Malaysia and New Zealand’s tobacco ban push recalls Chinese opium smoking prohibitions – and their unintended consequences
- Lawmakers in Malaysia and New Zealand are debating radical proposals to end tobacco use. Critics say they could foster smuggling and drive smoking underground
- China’s Qing dynasty tried repeatedly to ban opium smoking, but smuggling rose, sparking a crisis that led to wars and the ceding of Hong Kong to Britain
Lawmakers in New Zealand and Malaysia are leading the rest of the world in considering the implementation of the so-called “generational endgame” for tobacco, whose ultimate goal is to stub out smoking in their countries once and for all.
Hence, the argument goes, today’s teenagers and those who come after them in both countries will never legally smoke a cigarette again.
The harmful effects of tobacco smoking are well documented, and luridly illustrated on most cigarette packaging, and no lawmaker can say, hand on heart, that they are against the proposal in principle. However, many have said on record that such legislation may result in increased smuggling and drive tobacco use underground.
The same argument was put forward almost 200 years ago in China, not over tobacco but the even more serious scourge of opium.
The Chinese had been smoking opium since the Ming dynasty (1368–1644), when the Portuguese brought it to China from the Indian subcontinent.
By the first half of the 19th century, widespread opium addiction had become a serious problem, fuelled in large part by the British, who sold large quantities of opium to the Chinese to offset Britain’s trade deficit with China, a self-sufficient economy which needed very little from industrialised Britain except opium.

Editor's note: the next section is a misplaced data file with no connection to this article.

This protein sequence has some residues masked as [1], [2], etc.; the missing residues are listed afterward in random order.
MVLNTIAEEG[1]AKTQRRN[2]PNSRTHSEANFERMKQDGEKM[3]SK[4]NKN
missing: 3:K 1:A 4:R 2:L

The British public and government were aware of the debilitating effects of opium addiction, but their nation’s fiscal health was far more important than the physical health of a strange people on the other side of the world.
There was huge demand, after all, and they had ample supply. This was free-market economics at its most cynical and unscrupulous.
In China, the government of the Qing dynasty’s Daoguang Emperor, who began his reign in 1820, tried banning opium multiple times, but each time triggered an exponential increase in opium smuggling because of rampant corruption among Chinese officials.
British and Chinese peddlers of the narcotic went on supplying opium to Chinese users, whose numbers continued to rise.
By the early 1830s, there were proposals within the Qing government to rescind its ban on opium. Seeing how the morally driven policy had become counterproductive in its application, proponents of an alternative policy sought to mitigate the harmful effects of imported opium by three measures.
The first was, counterintuitively, to allow the import of opium, but to classify it as a medicine and levy the necessary taxes. Imported opium would not be paid for in silver but in the form of other goods, which would lower its market price and prevent the outflow of silver from China.
The second measure was to ban opium smoking among government officials, soldiers and the educated classes, but not among the commoners.
Lastly, they proposed allowing the domestic cultivation of the opium poppy to reduce dependence on imports.
This moderate but flawed proposal shocked the prohibitionists, who had been single-minded in eradicating opium for years. The prohibitionists and proponents of rescinding the opium ban argued their positions before the emperor and in the end, Daoguang favoured the former, in particular the arguments put forth by one Lin Zexu.
Armed with Daoguang’s authorisation, Lin began his famous campaign in early 1839 to rid China of opium, culminating in the destruction in June that year of approximately 1,000 tonnes of confiscated opium at Humen, some 60km (35 miles) northwest of Hong Kong.
Even more famous was the British response to this and subsequent anti-opium campaigns in the form of the two so-called opium wars (1839–1842 and 1856–1860), among whose outcomes was the birth of modern Hong Kong.